I was at a home party at a friend’s house, along with 25 other ladies. After the party, I found myself standing with two women: Ashley*, a good friend of mine, and Joan*, an acquaintance. Ashley was my son’s preschool teacher, and Joan was asking about the preschool and how my son liked it. I responded quickly and dead straight, “He loves preschool, and his teacher. The teachers are great - they’re not all crack whores like Ashley.”
Ashley roared with laughter and gave me a little push. I was kidding, of course. Ashley is NOT a crack whore. She is a lovely woman with a lovely family who lives in the next development over. She isn’t even the type of person who would ever see a crack whore. We live in the suburbs. I smirked and waited for Joan to laugh. She didn’t, but gave a non-committal “huh” and excused herself. The next day, the guilt I felt over my comment ate at me for hours. My friend is not a crack whore; what kind of parent makes a remark like that about her child’s preschool teacher? What kind of a person was I to call my friend such thing? Plus, I hardly knew Joan. I came off as completely tasteless, not to mention judgmental about crack whores.
I called my husband at work for advice. I could see him rolling his eyes, thinking “why doesn’t she get a job?” He said that if I was so upset about it then I should apologize to both women. He was right. This was the best way for me to overcome my guilt and coarse reputation. Calling Ashley was easy; I told her I was out of line, I didn’t think she was a crack whore or even resembled one, I loved that she was my son’s teacher and I was sorry for being rude. We laughed about it again, and she advised me to apologize to Joan to repair my impression. I was nervous about talking to Joan because I wanted the conversation to be quick and painless and not awkward, and I knew it wouldn’t be any of that.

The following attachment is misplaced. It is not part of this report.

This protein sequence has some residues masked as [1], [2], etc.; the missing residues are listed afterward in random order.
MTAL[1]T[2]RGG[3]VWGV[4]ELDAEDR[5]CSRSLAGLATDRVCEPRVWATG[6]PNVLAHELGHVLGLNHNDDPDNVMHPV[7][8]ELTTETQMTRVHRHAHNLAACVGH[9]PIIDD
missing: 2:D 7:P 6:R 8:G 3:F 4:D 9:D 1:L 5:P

I called Joan, and sensed immediately that she was confused about the call. I worked up the courage to get to the issue. “Joan, I wanted to apologize for calling Ashley a crack whore last night. It was off-color and untrue, and I’m really embarrassed. I feel bad for saying it and I had to call to say it was out of character. I’m sorry.”
I was so relieved and proud of myself for doing such a difficult thing. I could face my children with the knowledge that their mother is a strong, astute woman. What a lesson to teach them.
A moment passed. Joan responded, “I have no idea what you are talking about.” Turns out she didn’t even hear the comment, and I outed myself as being trashy and crude. Again.
*names are changed to protect the more socially refined